The battle of the bands at the heart of Black Canary has not only showcased the incredibly artwork of Annie Wu but also the genius of Brendan Fletcher to make such a kick-ass music-themed series. The climax at the end with the Quietus is plain incredible and a fun, smart way of showing a fight in a way in which the comic medium can really excel. There is no other comic book today (other than maybe Snyder and Capullo on Batman) that has as good of a pairing as Fletcher and Wu, each showcasing their particular talents in this inventive rock and roll battle. The Black Canary tour has been one of the most thrilling series in the Marvel Universe in 2015/2016 and I’ll definitely be looking for hearing her belt out the hits in the next tour.
17. Ryan North
Squirrel Girl’s '60s adventure is reaching a climax against Doom, and it's a fun and playful look at the new style of comedy that North has created as well as an homage to the previous iterations of Squirrel Girl in Marvel’s past. North does an excellent job of taking the seriousness out of the Marvel Universe and highlighting the silliness within characters like Doom (especially during the Kirby era). Also, the time travel has given a fun insider look at the comic that those with a history of Marvel will appreciate. This continues to be one of the best series out there and a completely enjoyable read.
16. Brian Michael Bendis
Bendis’s Miles Morales starts off promising but his Invincible Iron Man has been where his talents have been on display. When you have Doctor Doom trying to play nice with Tony Stark and then you throw in the wild card of Mary Jane, you’ve got yourself a pretty darn good premise. This particular series, you find that Bendis is having a lot of fun with the voice of the Tony Stark character and how he interacts with War Machine, Doom, and, well, all the women in his life. Also, hidden in the background of the story is the notion of demonic possession and Madame Masque. There’s a lot going on here but Bendis has pulled this off before. Right now it’s fun, sitting back and enjoying the interaction with Doom as Stark as the story line progresses.
15. Frank Miller
It’s exciting that Dark Knight III: The Master Race is better than people expected given Miller’s last couple of runs, and we finally have Frank Miller back doing comics his audience loves. Miller is leaning heavy on his signature style as Carrie’s interrogation scenes drip of the best of Sin City and each issue moves very quickly. This comic has a quick cadence, one that is surprising and thrilling at the same time. Buy this comic, it’s everything you’ve been waiting for.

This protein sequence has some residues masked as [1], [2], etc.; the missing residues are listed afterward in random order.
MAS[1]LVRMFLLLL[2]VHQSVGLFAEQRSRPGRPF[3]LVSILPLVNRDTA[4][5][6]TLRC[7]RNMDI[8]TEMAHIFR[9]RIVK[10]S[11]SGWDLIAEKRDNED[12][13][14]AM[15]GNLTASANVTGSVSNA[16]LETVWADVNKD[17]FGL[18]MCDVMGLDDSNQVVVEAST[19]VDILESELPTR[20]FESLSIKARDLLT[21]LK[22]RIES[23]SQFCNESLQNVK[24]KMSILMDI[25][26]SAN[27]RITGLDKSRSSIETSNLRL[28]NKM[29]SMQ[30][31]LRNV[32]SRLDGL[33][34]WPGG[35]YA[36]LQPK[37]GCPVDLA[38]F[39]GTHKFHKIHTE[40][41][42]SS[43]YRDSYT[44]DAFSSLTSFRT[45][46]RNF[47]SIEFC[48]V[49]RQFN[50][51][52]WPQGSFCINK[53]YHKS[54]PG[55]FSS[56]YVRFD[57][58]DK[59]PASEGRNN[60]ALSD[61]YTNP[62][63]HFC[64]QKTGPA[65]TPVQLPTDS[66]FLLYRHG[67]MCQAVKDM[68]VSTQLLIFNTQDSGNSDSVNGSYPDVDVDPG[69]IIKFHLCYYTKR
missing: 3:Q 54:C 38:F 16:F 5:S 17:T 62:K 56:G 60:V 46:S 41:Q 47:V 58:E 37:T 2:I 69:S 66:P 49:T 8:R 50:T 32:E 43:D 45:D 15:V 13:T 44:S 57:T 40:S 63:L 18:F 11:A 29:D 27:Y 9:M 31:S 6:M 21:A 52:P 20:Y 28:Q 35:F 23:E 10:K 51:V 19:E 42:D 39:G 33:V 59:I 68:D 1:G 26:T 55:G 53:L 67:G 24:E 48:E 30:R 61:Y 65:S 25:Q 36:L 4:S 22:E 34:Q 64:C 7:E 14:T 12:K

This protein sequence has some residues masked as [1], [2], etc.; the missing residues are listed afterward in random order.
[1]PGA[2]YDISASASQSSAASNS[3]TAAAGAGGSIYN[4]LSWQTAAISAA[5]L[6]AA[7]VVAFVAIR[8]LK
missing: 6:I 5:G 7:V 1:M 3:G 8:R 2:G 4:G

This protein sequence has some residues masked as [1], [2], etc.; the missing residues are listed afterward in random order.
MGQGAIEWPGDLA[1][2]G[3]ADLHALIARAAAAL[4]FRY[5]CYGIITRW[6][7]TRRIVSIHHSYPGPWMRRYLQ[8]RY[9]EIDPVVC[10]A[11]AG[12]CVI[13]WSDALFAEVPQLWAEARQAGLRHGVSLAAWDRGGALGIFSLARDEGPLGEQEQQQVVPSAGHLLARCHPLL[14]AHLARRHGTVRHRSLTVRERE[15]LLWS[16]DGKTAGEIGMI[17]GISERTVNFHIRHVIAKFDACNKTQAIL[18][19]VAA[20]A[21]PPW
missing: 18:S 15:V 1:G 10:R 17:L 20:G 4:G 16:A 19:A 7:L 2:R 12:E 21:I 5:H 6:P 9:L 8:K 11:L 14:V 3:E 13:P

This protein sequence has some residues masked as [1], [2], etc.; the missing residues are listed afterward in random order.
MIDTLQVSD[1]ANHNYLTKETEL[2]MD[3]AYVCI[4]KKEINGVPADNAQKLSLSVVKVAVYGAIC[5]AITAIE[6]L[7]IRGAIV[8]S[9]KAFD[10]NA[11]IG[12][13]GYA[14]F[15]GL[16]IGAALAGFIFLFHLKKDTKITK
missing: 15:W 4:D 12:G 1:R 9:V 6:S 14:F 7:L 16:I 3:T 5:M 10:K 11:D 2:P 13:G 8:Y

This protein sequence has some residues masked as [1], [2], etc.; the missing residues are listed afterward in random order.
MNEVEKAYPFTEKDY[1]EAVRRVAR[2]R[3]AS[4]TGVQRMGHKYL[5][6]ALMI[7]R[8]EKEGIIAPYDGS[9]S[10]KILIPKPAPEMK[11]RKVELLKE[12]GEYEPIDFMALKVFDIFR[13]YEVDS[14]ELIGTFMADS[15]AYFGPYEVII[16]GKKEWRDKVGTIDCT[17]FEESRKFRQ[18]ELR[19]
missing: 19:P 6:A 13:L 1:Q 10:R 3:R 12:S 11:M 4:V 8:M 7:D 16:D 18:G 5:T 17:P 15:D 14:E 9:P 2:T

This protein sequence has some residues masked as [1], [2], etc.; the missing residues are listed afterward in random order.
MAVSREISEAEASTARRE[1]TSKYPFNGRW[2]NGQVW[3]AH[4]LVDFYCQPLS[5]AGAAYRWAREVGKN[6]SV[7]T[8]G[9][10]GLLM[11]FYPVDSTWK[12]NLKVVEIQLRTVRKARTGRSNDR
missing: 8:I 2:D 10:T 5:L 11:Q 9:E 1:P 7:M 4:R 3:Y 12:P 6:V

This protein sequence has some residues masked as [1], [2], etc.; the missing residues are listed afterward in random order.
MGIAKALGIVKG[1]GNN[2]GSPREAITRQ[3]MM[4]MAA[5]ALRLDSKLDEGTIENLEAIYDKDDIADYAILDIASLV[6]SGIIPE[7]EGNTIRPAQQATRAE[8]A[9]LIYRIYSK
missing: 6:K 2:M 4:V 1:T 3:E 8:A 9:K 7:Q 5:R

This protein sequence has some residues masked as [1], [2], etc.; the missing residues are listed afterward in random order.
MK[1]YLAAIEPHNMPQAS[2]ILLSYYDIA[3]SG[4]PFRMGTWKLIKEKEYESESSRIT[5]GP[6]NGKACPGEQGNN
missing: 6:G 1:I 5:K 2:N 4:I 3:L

14. Greg Pak
Totally Awesome Hulk continues to mix the fun and excitement it is to be The Hulk with the possibly uncontainable power that The Hulk has in Amadeus. It’s an interesting team Pak has set up in Cho and his sister, with the added benefit of She-Hulk and Spider-Man in the background, while frequently commenting about the look in The Hulk’s eyes when the power seems to be too much for Amadeus. This continues to be one of the highlights in the All-New All-Different characters Marvel has created and a highlight in Pak’s career thus far.
13. Robert Kirkman
The 150th issue of The Walking Dead was about the bond of survivors that Rick Grimes is creating ending with the shadow of Negan in the background. Carl continues his sexual relationship with Lydia, but Rick has to deal with being the leader in a town that has been through a significant tragedy and wants blood. Yet the cover of the issue, a bloody Rick standing in front of the reader, is of a piece with how the issue ends, with Rick gathering support in standing together. This solidifies that a retaliation against the Whisperers will have to take place and, with the power that the Whisperers have already shown, this might be the greatest test for Rick and his followers.
12. Max Landis
Superman: American Alien continues to be one of the most fun Superman series to date. The first issue was surprisingly heartwarming, the second had a nice mix of suspense and philosophy, and the third...well you know when you have Superman pretending to be Bruce Wayne, you’re going to end up with a pretty silly, but fun comic. Instead of the moral, straight-edged Superman we’re used to, this Clark Kent shares that he had, at times, used his x-ray vison to see things he probably shouldn’t, drinks a lot and hooks up with cute girls while questioning his place in the universe and staring up at the stars. It’s only on its third issue but this is one of the most fun comics currently being published and the most enjoyable Superman comic series in recent memory.